The etiology of cervical spondylolysis is unknown, but congenital basis is asserted because no history of trauma is elicited in the majority of cases2,3,5). Another basis is nonunion of vertebra after birth, infantile fracture or repetitive microtrauma1,6,9). Moore described the five secondary ossification centers that form after birth5). The vertebral body will articulate with the vertebral arch at the neurocentral joints at birth, with fusion occurring between the ages of 5 and 8 years5,7). If congenital defect is invalid, problem of ossification or chondrification might occur during vulnerable period from birth to fusion at neurocentral joint. Morvan et al. proposed that this condition was caused by repetitive microtrauma resulting in stress fractures to the pars region similar to the process proposed in lumbar spondylolysis5). They further proposed C6 to be the commonest site to be affected as, this being a transitional vertebra, it was subjected to stress more often. Some of these theories can be put together and it may be suggested that a dysplastic spine is more susceptible to trauma or stress and leads to spondylolysis6). We could clarify that our case was associated with congenital basis because of well corticated margin in defected area combined with another congenital lesion and no trauma history. Congenital cervical spondylolysis, an embryologic developmental defect, occurs the most commonly at C61,2,6,9,10). The overall frequency is unknown, and most cases are detected incidentally (Table 1)

Conventional radiolographic findings of cervical spondylolysis included a deformed articular mass, hypoplastic or dysplastic pedicle, spinal bifida and anterolisthesis1-3,6,8-10). The computed tomography is the most useful image modality, because it shows the exact bony structures and three dimensional images. The magnetic resonance image could help to distinguish between traumatic and congenital cause9). The magnetic resonance image can aid identification of combined soft tissue damage, cord injury and bony contusion at trauma lesion. However, magnetic resonance image is not useful for diagnosis of cervical spondylolysis. In our case, cervical magnetic resonance image showed acute compressive fracture at 4th thoracic vertebrae and degenerative disc change.

Misdiagnosis occurred for traumatic unilateral interfacet dislocation, a chronic nonunited articular mass fracture or congenitally absent pedicle4,10). These disease entities could be distinguished by computer tomography. For example, unilateral interfacet dislocation is characterized by spondylolisthesis greater than 3mm, rotation without a superimposed articular mass, and misalignment of the spinous process4).

The cervical spondylolysis can cause variable symptoms like neck pain, muscle spasm or neurologic deficit. Symptomatic cervical spondylolysis need adequate treatment because previously existing cervical spondylolysis is vulnerable to trauma.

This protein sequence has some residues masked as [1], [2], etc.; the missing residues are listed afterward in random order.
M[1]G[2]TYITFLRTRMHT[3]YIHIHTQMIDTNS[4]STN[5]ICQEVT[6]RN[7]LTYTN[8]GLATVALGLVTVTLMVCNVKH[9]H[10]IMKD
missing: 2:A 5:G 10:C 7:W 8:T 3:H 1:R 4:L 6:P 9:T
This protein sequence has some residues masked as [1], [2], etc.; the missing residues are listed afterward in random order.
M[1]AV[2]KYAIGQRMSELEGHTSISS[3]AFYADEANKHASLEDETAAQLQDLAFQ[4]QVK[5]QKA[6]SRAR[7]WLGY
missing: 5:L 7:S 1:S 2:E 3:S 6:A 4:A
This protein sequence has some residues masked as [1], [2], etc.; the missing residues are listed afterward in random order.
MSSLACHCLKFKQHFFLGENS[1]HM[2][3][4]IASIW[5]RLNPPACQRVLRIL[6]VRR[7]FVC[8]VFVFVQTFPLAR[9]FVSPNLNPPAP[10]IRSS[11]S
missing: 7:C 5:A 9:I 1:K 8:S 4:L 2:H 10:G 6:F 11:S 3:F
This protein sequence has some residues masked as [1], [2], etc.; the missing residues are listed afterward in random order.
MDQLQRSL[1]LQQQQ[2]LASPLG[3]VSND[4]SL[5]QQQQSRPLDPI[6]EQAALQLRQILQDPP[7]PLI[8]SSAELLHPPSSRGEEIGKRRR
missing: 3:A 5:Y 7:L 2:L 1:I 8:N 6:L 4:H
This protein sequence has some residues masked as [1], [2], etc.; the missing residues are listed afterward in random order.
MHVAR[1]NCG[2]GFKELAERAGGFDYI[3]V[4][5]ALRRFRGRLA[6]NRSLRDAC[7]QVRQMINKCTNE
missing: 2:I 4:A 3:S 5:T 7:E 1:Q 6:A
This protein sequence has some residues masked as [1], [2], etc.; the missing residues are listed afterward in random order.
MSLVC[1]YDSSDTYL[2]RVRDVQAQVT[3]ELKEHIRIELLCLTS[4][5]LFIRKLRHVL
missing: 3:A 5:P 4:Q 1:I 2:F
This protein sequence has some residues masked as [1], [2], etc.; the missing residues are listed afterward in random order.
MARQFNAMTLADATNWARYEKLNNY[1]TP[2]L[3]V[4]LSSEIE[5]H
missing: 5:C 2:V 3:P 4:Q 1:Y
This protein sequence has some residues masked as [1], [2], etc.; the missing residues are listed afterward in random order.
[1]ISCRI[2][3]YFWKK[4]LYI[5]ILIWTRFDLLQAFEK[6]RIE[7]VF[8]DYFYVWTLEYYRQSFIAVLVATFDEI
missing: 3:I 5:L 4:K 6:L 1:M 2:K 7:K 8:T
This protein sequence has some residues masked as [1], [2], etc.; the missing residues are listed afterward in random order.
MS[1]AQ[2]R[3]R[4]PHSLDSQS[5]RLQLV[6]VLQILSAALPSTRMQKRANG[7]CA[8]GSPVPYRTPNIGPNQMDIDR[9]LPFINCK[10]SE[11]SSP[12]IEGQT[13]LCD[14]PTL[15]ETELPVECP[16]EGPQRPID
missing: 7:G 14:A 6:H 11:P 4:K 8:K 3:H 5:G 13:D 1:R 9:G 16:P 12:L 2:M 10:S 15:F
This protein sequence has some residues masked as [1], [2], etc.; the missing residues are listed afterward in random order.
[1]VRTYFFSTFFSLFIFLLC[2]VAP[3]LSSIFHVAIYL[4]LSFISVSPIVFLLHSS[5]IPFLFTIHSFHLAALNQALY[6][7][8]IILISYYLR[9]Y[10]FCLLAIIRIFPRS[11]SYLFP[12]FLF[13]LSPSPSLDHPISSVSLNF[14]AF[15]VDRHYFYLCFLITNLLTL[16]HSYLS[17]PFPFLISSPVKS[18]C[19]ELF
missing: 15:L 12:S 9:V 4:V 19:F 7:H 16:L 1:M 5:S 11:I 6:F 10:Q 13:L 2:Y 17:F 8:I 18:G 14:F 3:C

The treatment of cervical spondylolysis depends on instability. If the cervical spine is stable, conservative approach is desirable for treating symptomatic cervical spondylolysis. If it is in unstable status, surgical fixation can be needed. Our case was stable but needed hard orthosis because of the fracture of 4th thoracic vertebrae.

CONCLUSION

Cervical spondylolysis is a very rare condition. Its clinical importance is vulnerability to trauma. The etiology of cervical spondylolysis is still a controversy. Computer tomography and plain film are useful diagnostic image modality.

For whatever reasons, symptomatic patients need to be treated by conservative or surgical option. Giving more attention to cervical spondylolysis will help further exact diagnosis and appropriate therapy.

References

1. Ahn PG, Yoon do H, Shin HC, Kim KN, Yi S, Lee DY, et al. Cervical spondylolysis: three cases and a review of the current literature. Spine (Phila Pa 1976) 2010;35(3):E80–E83. 20075773.
2. Forsberg DA, Martinez S, Vogler JB 3rd, Wiener MD. Cervical spondylolysis: imaging findings in 12 patients. AJR Am J Roentgenol 1990;154:751–755. 2107670.
3. Howard AW, Letts RM. Cervical spondylolysis in children: Is it posttraumatic? J Pediatr Orthop 2000;20:677–681. 11008752.
4. Kalayci M, Cagavi F, Acikgoz B. Unilateral cervical facet fracture: presentation of two cases and literature review. Spinal Cord 2004;42:466–472. 15112000.
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7. Parisi M, Lieberson R, Shatsky S. Hangman's fracture or primary spondylolysis: a patient and a brief review. Pediatr Radiol 1991;21:367–368. 1891266.
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Article information Continued

Fig. 1

Plain cervical radiographys (A, B) show, first a corticated pedicular defect of C6, secondly hypoplasia of the C6 pedicle and grade I spondylolisthesis of C6 on C7, thirdly spinal bifida of C6.

Fig. 2

The computer tomography (A, B, C) show smoothly well marginated cleft in the articular mass at the junction of the superior and inferior facets, hypoplastic pedicle, dysplastic lamina and spinal bifida at C6.

Fig. 3

Plain cervical flexion-extension radiographys (A, B) confirm stability of the segment with less than 10 degrees of anterior angulation and no anterolisthesis.

Table 1.

Overviews of another cases of cervical spondylolysisincluding age of the patients, level of pathology, presence of associated spinal 1 anomalies or preceding trauma, presence of instablility, neurologic deficit and treatment

Authors Level Age Sex (M/F) Associated pathology Combined spinal anormalies Neurologic deficits Instability Treatment
Our case C6 23 -/1 TA + none Stable observation
Ahn et al.1 C6 33-54 2/1 + 1 -neck pain 1-stable 3-fusion
2-major 2-unstable
Choi et al.8 C6 27, 32 2/- TA + 2-none 2-stable observation
Forsenberg et al.2 C6 (6) 20-80 9/3 9- incidental + none No clarification No clarification
3-TA
Howard et al.3 C1 (1) 5 months 2- trauma No clarification 1-major 2-unstable 3-fusion
C2 (5) ~14 years 4/3 5- incidental 6-none 1-cast
C4 (1) 3-observation
Morvan et al.6 C6 (5) 19-56 6- congential No clarification 1-major 2-unstable 1-decompression
C4 (10) 1- incidental 6-none 6-observation
Multi (1)
Redla et al.9 C (6) 29, 53 1 /1 1 -TA + 1 -severe pain 2-stable 1-fusion
1- incidental 1-observation

Major indicates myelopathy, minor: radiculopathy, multi: multiple level spondylolysis, TA: Traffic accident